before air was ripped apart in broken flight.

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horizoned

Horizoned

Fafernie is a rounded top
astray amid other places.

Southeast a shank to the Knapps,
slow strewn stone rumpled ancient beds.

Northwest Callater glens a way
to distant Cairngorm stories,

if these are unobscured by clouds
looming grey with rain lofted into snow

as ambiguous as now.

 

At the small cairn a throw from the top
I meet ptarmigan partners.

Sighting me they take stations:
he stands porcelain on the topstone,

eyeing me with red khol caution.
A step past, she sits well grounded,

dissolving spring speckle into
lichen and wind rounded stones

as still as earlier ice.

 

Bending slowly, I rediscover
her against the uncertain sky.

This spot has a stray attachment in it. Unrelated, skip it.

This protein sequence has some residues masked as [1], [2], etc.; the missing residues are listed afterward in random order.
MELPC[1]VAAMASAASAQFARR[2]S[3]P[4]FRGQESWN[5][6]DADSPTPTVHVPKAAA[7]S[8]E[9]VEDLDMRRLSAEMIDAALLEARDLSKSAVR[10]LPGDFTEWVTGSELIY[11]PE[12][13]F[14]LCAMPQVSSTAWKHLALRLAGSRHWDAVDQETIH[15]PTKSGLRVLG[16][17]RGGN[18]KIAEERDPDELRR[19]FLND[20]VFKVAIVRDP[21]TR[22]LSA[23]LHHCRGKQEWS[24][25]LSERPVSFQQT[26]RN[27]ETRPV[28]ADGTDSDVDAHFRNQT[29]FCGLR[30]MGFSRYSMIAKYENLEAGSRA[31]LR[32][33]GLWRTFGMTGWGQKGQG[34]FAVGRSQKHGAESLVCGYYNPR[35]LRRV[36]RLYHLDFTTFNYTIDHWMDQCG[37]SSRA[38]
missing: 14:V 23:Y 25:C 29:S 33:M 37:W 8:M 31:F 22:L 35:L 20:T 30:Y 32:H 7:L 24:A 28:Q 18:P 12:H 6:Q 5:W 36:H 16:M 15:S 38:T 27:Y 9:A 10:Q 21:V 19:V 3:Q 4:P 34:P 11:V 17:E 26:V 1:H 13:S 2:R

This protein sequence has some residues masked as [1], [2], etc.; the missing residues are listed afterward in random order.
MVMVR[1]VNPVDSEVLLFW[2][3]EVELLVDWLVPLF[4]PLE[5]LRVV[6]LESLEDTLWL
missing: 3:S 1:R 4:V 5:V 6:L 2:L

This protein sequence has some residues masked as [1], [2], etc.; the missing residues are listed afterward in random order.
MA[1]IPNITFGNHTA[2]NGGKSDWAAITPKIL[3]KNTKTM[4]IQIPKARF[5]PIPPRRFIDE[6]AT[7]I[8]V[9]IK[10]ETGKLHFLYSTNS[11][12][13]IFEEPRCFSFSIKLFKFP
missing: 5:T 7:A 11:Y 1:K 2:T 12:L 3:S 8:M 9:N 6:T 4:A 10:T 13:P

Firmly static, from above she flickers
lost and found and lost again.

Stalking an unready camera,
I exist too much, and they burst

in flurry croaked alarms of flight,
just far enough to horizon me

as vanished as myth.

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drawing breath

Trees can be very big, and some of them are very old. Their character and way of life is complex, in many ways hidden, and very different from our own. They can make us pause and they can make us gasp.

drawing breath is a collection of twelve poems arising from a collaboration with visual artist Tansy Lee Moir.

I’ve made booklet with the poems, some photographs, and some of Tansy’s drawings, and I’ve also made a series of recordings of readings.  Hope you like them!

You can find links to all of these and more about our collaboration here.